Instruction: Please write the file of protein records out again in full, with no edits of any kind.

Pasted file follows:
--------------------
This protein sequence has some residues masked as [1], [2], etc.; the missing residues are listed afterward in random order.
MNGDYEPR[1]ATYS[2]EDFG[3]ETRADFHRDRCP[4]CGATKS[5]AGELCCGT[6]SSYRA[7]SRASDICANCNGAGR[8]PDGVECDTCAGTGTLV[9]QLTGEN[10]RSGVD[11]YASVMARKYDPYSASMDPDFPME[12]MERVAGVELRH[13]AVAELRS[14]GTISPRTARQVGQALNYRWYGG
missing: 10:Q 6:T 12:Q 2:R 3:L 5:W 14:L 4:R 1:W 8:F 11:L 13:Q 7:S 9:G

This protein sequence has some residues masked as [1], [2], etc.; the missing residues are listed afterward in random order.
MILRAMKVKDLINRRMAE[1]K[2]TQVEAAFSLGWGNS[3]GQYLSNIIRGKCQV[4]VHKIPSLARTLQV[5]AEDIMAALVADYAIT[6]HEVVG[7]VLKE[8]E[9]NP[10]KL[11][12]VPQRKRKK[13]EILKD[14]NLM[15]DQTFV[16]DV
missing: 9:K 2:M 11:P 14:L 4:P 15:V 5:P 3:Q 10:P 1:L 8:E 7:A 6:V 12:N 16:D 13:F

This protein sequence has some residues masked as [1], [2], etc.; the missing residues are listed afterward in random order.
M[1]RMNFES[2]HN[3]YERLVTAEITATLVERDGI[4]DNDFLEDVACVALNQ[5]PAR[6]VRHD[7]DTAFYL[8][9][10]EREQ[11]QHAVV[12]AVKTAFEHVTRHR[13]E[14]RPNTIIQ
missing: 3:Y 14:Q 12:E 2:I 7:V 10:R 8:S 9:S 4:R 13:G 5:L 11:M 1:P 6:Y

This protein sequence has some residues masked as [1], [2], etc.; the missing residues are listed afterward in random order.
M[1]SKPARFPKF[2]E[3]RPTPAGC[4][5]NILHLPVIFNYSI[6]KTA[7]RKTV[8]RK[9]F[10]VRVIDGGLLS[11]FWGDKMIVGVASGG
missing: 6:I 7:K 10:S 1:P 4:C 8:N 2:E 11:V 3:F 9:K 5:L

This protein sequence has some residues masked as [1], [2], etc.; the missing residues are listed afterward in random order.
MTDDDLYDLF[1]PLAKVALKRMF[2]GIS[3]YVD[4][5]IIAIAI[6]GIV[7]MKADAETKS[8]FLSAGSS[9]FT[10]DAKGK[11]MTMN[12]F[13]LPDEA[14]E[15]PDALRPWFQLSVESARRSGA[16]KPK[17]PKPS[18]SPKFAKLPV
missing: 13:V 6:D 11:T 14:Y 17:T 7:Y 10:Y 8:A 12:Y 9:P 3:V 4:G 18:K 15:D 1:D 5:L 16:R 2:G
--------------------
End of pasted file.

This protein sequence has some residues masked as [1], [2], etc.; the missing residues are listed afterward in random order.
MNGDYEPR[1]ATYS[2]EDFG[3]ETRADFHRDRCP[4]CGATKS[5]AGELCCGT[6]SSYRA[7]SRASDICANCNGAGR[8]PDGVECDTCAGTGTLV[9]QLTGEN[10]RSGVD[11]YASVMARKYDPYSASMDPDFPME[12]MERVAGVELRH[13]AVAELRS[14]GTISPRTARQVGQALNYRWYGG
missing: 10:Q 6:T 12:Q 2:R 3:L 5:W 14:L 4:R 1:W 8:F 11:L 13:Q 7:S 9:G

This protein sequence has some residues masked as [1], [2], etc.; the missing residues are listed afterward in random order.
MILRAMKVKDLINRRMAE[1]K[2]TQVEAAFSLGWGNS[3]GQYLSNIIRGKCQV[4]VHKIPSLARTLQV[5]AEDIMAALVADYAIT[6]HEVVG[7]VLKE[8]E[9]NP[10]KL[11][12]VPQRKRKK[13]EILKD[14]NLM[15]DQTFV[16]DV
missing: 9:K 2:M 11:P 14:L 4:P 15:V 5:P 3:Q 10:P 1:L 8:E 7:A 6:V 12:N 16:D 13:F

This protein sequence has some residues masked as [1], [2], etc.; the missing residues are listed afterward in random order.
M[1]RMNFES[2]HN[3]YERLVTAEITATLVERDGI[4]DNDFLEDVACVALNQ[5]PAR[6]VRHD[7]DTAFYL[8][9][10]EREQ[11]QHAVV[12]AVKTAFEHVTRHR[13]E[14]RPNTIIQ
missing: 3:Y 14:Q 12:E 2:I 7:V 10:R 8:S 9:S 4:R 13:G 5:L 11:M 1:P 6:Y

This protein sequence has some residues masked as [1], [2], etc.; the missing residues are listed afterward in random order.
M[1]SKPARFPKF[2]E[3]RPTPAGC[4][5]NILHLPVIFNYSI[6]KTA[7]RKTV[8]RK[9]F[10]VRVIDGGLLS[11]FWGDKMIVGVASGG
missing: 6:I 7:K 10:S 1:P 4:C 8:N 2:E 11:V 3:F 9:K 5:L

This protein sequence has some residues masked as [1], [2], etc.; the missing residues are listed afterward in random order.
MTDDDLYDLF[1]PLAKVALKRMF[2]GIS[3]YVD[4][5]IIAIAI[6]GIV[7]MKADAETKS[8]FLSAGSS[9]FT[10]DAKGK[11]MTMN[12]F[13]LPDEA[14]E[15]PDALRPWFQLSVESARRSGA[16]KPK[17]PKPS[18]SPKFAKLPV
missing: 13:V 6:D 11:T 14:Y 17:T 7:Y 10:Y 8:A 12:Y 9:P 3:V 4:G 18:K 15:D 1:D 5:L 16:R 2:G